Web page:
Although I can understand the appeal of statistical shooting, I would like to humbly relate that I've been following an approach that is quite different.
I don't know whether it will work for everyone, but I believe that manual focus can be trained similar to throwing darts or basketballs, or playing an instrument.
You have to force yourself to get it right on the first try.
I did and still do the following practice method.
Pick a very fast shutter speed to make it just about the focus (like 1/1000s).
I stand with my camera in front of my belly, arms relaxed and my left hand on the focus ring. I put the lens on infinity between shots to have a consistent starting point.
I pick a target (for starting out, targets on an inclined plane like a bookshelf at an angle or an isolated target like a sharp pencil in a mug are best), I look at it and try to concentrate on its appearance. I then raise my camera to the eye while inhaling, and while exhaling I turn the focus ring in one continuous motion (no overshoot because that is too difficult for the brain, at least mine), stop and press the shutter. Then I lower my camera again, inhaling and exhaling, before doing the next turn. The whole cycle lasts 2-3 seconds only. I do five of the same target, then calmly evaluate the results. Afterwards, I go to the next target, picking a nice variety of focus distances between MFD and a few meters (for close to infinity focus I do rely on the green dot, otherwise I try to ignore it and concentrate on the visual appearance of the target). I will do no more than 5-10 targets a day, and then do something easier for the rest of the day (like shooting at smaller apertures and work on composition and exposure).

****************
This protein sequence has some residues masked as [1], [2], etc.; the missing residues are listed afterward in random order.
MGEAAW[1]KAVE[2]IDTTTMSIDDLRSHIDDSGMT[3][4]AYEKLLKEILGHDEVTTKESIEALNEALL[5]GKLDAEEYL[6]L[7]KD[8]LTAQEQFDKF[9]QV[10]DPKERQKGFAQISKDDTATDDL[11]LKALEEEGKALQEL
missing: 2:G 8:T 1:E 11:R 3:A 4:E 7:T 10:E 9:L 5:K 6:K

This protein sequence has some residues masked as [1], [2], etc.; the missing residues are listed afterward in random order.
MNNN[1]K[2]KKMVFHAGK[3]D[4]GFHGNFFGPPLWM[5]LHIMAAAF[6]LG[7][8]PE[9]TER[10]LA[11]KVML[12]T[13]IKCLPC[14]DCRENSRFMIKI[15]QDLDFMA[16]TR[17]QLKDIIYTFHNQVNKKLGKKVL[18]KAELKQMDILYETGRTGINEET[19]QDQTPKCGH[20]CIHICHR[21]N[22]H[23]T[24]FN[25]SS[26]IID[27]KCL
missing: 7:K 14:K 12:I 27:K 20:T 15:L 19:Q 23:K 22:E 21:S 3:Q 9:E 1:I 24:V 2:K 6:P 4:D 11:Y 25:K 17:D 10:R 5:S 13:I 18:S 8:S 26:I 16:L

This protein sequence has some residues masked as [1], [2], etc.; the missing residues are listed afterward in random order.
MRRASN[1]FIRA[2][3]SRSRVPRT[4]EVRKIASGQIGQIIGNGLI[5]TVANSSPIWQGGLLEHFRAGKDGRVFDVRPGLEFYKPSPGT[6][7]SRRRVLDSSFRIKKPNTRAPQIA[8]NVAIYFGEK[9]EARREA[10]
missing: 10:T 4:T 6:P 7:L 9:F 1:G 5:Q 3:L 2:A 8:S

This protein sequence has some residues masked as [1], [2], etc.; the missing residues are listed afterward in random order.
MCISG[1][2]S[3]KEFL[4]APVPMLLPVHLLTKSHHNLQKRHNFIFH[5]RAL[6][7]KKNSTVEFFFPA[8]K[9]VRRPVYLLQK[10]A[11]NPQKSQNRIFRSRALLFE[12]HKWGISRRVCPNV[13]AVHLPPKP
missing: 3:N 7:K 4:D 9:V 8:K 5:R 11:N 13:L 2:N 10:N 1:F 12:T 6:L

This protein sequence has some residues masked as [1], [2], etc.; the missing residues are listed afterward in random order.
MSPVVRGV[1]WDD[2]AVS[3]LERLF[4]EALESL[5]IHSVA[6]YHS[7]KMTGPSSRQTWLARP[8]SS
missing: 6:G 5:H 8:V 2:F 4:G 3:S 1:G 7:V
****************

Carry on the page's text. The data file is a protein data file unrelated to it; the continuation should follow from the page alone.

The method has the advantage of not straining the eyes so much because they can relax between the shots, while standing there turning the focus ring back and forth around is very tiresome for the eyes, and small differences are harder to perceive than a continuous focus action. You benefit from observing the target with your naked eye and having a short-term memory of it when you see it again through the viewfinder. Your brain learns how much to turn the ring based on the distance (if you prefer, you can also start from MFD all the time). You maintain a healthy breathing cycle and a relaxed stance, both of which make the whole thing more enjoyable, while also giving you a stable platform for slower shutter speeds. You also train yourself to be quick, which is handy for street and portrait shooting. Because you are not overshooting while turning the ring, you will learn to have a sense of the degree to which you missed focus even without looking at the image (like when throwing a ball, you usually know that it will miss as soon it leaves your hand, so over time you will be confident that it hits once it leaves your hand).
It's not that trying to nail focus by going back and forth is bad in itself or cheating, but I find that I'm not able to train myself to get better that way (essentially, it's an open control loop and you never have to make a commitment). I will reserve this for the really hard targets, but while practising I try to make one continuous turn and then stop.
If you try this, I would be interested to hear about your experiences.